Oh snap: An exclamation of dismay or disbelief, surprise, or joy.
The IPO of Snap—apparently a "camera company"—was the biggest news in financial markets last week. The sceptics are many, mostly emphasizing that Snap is loss-making and that its valuation based on forward earnings—never mind trailing earnings of which there aren't any—is ludicrous. The market begged to differ, though. Snap was introduced to investors at $17 a share, but immediately traded at around $24 before closing at $27, up a cool 58%, at the close on Friday. Bloomberg editor, and FinTwitter extraordinaire, Joe Weisenthal stated the obvious when he remarked that:
Indeed. I don't plan to invest in Snap and I must admit that its valuation is beyond my comprehension. I wouldn't call it dismay, but certainly disbelief. It wouldn't be the first time that fundamental investors were wrong about a tech unicorn, though, and it won't be the last. Matt Levine keeps his cool, and does a good job explaining the ins and outs of the story.
Looking for an excuse to sell
The uproar over the Snap IPO is a good metaphor for the growing disdain in some parts of the market towards the ever-rising stock market. I explored the uber-bearish meme here, and it remains strong as ever. The bears have thrown everything at the market; extended valuations, stretched technicals, a looming "Trump disappointment", a hard landing in China, or a breakup of the Eurozone. The louder their objections, though, the stronger the rally has become. I have found myself in a similar trap since Q4, when my models started to suggest that I should fade the rally in equities. It has been a costly position in terms of relative performance, but at least I haven't suffered the slings and arrows of those who have been short outright.
Bears will hope that the tide is turning in their favour, though. Volatility has crept higher, and the adage that "nothing goes up in a straight line forever" also appears apt at the moment. The S&P 500 was up 6% in the first two months of 2017, a hefty 36% annualised, and it isn't a huge leap to conclude that this momentum won't be sustained. But this piece of information alone isn't a good market-timing tool. The chart below shows previous occasions since 2000 when the S&P 500 was up more than 25% annualised in the first two months of year.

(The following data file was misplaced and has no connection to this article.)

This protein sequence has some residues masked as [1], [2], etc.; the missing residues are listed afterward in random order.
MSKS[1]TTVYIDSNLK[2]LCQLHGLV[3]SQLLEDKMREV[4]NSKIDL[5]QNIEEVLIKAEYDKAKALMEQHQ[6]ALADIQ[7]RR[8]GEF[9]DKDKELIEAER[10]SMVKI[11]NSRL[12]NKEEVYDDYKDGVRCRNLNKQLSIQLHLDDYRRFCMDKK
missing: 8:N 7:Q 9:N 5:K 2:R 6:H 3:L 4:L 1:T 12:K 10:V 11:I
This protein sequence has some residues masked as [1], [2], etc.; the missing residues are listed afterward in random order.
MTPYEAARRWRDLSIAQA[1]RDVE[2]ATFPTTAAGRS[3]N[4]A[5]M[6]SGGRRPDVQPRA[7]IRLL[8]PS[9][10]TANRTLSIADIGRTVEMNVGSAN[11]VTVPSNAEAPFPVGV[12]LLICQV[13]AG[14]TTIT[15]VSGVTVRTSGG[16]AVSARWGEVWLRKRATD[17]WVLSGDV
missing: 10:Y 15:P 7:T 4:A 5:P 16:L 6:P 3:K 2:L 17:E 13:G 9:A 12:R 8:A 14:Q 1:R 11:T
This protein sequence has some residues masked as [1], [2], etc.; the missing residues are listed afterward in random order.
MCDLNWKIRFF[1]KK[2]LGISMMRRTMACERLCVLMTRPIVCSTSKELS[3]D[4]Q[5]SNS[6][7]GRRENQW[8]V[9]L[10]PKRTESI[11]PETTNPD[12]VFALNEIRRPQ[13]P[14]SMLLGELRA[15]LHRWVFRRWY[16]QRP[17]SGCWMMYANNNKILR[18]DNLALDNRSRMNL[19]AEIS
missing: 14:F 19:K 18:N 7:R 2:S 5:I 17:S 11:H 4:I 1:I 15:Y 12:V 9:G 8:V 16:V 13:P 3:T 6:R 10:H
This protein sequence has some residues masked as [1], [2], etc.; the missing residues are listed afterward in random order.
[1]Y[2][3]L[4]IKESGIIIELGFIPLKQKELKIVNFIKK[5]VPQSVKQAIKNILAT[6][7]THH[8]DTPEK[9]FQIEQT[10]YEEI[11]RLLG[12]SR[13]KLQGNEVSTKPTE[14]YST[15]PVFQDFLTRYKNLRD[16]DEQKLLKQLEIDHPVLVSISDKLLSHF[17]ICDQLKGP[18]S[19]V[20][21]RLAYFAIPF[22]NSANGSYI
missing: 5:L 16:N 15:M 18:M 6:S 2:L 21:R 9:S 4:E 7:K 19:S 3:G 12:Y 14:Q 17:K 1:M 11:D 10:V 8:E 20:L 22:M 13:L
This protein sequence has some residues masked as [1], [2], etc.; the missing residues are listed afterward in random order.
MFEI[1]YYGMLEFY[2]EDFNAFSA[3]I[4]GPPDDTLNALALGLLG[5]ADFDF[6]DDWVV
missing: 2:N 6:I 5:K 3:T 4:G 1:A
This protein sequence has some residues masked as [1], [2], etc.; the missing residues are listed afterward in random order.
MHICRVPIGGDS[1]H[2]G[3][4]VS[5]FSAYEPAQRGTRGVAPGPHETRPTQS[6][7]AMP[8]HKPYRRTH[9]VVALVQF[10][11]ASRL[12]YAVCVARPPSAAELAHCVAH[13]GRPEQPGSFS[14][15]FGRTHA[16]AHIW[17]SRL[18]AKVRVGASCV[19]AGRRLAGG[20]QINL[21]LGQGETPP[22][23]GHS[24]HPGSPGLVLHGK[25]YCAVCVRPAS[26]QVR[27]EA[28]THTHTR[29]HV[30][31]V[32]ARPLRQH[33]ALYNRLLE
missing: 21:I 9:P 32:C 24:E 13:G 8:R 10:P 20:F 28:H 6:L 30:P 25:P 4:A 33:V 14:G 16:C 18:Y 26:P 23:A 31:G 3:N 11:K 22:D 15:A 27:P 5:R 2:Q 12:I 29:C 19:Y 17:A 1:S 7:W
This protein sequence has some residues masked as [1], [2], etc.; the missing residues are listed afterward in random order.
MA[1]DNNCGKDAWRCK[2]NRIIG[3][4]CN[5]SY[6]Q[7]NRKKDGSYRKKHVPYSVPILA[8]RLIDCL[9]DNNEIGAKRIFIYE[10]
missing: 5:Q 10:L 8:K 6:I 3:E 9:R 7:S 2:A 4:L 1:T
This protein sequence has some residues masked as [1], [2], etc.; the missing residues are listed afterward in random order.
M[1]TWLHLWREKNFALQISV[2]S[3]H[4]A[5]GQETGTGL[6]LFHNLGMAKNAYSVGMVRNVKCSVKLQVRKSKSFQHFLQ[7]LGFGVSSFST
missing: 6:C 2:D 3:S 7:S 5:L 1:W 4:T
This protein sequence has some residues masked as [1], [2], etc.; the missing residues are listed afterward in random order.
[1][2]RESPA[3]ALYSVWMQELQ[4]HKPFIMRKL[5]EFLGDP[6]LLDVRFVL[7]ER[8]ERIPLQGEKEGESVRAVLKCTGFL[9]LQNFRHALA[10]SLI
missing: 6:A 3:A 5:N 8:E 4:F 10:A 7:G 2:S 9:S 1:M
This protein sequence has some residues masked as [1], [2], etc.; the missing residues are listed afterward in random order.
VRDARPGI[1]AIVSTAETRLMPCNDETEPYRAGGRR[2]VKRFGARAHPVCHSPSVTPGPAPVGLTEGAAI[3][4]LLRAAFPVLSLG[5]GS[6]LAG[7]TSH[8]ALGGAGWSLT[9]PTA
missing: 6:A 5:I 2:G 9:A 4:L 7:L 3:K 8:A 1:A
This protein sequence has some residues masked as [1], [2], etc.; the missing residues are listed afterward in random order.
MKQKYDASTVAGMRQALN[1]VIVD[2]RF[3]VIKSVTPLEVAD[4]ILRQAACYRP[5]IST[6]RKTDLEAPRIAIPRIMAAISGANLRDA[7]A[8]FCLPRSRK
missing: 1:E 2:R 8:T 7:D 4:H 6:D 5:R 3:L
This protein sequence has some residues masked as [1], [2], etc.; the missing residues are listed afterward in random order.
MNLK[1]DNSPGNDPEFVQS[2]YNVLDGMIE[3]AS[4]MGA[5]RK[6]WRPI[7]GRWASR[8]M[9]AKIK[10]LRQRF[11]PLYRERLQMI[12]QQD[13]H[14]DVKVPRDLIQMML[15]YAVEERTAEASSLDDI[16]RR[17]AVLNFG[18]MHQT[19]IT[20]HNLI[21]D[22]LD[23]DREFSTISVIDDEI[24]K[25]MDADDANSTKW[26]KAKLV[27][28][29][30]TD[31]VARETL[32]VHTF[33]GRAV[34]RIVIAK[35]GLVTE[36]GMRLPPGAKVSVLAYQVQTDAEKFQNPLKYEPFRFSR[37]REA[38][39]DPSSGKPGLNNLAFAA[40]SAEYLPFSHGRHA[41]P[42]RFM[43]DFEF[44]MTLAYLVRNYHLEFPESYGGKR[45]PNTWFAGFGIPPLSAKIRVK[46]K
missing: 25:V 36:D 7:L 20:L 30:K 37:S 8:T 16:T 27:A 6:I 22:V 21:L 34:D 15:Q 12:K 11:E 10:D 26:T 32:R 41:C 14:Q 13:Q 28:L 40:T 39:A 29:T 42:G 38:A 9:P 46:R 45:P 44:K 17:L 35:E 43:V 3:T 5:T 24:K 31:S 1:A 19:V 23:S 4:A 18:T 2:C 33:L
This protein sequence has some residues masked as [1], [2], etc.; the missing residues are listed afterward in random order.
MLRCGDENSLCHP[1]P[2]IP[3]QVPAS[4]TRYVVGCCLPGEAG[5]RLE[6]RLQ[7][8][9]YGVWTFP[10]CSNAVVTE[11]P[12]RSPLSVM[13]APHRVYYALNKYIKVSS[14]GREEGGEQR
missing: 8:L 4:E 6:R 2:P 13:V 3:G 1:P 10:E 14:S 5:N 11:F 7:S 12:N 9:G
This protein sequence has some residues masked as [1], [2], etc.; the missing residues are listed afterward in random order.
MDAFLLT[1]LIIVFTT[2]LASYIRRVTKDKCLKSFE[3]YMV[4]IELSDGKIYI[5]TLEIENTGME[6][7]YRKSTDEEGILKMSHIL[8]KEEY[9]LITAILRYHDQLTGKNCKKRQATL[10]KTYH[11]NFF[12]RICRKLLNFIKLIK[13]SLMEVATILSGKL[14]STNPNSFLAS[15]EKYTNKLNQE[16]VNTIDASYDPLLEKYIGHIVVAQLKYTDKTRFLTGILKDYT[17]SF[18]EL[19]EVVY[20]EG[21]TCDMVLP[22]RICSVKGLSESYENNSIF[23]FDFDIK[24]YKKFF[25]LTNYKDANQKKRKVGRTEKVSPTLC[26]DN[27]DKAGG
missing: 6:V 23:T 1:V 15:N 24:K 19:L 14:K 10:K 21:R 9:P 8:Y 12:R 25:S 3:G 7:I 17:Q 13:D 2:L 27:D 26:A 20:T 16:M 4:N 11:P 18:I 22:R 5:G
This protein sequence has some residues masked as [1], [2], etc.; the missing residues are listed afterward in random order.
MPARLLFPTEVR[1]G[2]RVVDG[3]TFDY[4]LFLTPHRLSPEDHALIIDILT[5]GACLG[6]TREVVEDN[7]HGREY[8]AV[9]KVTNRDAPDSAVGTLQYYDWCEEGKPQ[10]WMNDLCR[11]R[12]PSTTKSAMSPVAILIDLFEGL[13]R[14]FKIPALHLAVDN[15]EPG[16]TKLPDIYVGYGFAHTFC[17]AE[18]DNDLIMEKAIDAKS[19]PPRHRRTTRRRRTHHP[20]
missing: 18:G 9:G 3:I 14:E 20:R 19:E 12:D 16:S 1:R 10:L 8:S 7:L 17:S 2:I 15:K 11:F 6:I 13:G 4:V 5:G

I was actually surprised to see that this hadn't happened once in the bull market from 2002 to 2007. It has occurred three times since 2008. In 2011 and 2012, equities did eventually drop sharp after their strong start to the year, but it 2013 the elevator kept on going up. Nevermind the fact that sample size of three is not statistically significant, the idea that the market must falter because it has gone up a lot isn't really a good argument. Naturally, if you want scary charts, there are plenty to choose from. The following chart shows the Rydex bulls-to-bears ratio, which is sporting an ugly double-top, consistent with the peak before the market swooned in the beginning of 2016.
But this chart also is difficult to interpret as a market-timing tool. For starters, its behaviour in this cycle is completely different what happened between 2002 and 2007. This could be because of a change in methodology, but the main problem is that the ratio has been trending since 2008. That's an issue for an indicator, which is supposed to give its main signals as a function of mean-reversion to a constant mean. We see similar problems in other market-timing indicators. The end result, I think, is that these indicators probably don't tell us what we think they're telling us.
My medium-term/strategic valuation scores continue to suggest that I should fade equities and buy bonds, but my classic "timing" indicators—which all have a constant mean—do not indicate imminent danger for the market. The put/call ratio is uninteresting in both the S&P 500 and Eurostoxx 50, and breadth actually looks good. The next two charts show the smoothed index of net new highs on a 52-week basis well above zero for both indices.
The index in Europe looks particularly strong, which I suspect is mainly financials have started to stretch their legs a bit. This isn't that odd mind. The headline stories about widening spreads between Germany and the rest of the EZ economies have completely neglected the fact that curves in France, Italy and Spain have steepened significantly. This is contrary to the panic in 2012, when curves inverted. So far, the ECB's forward guidance has proved a reliable anchor for front-end interest rates. Last week I voiced scepticism about the idea that investors pile into EZ equities to relatively low valuations. All the quality in Europe simply isn't cheap, and no amount of charts with relative valuations to the U.S. can change that. If financials get going, though, headline equity indices in continental Europe will fly.
That flattening feeling in U.S. bonds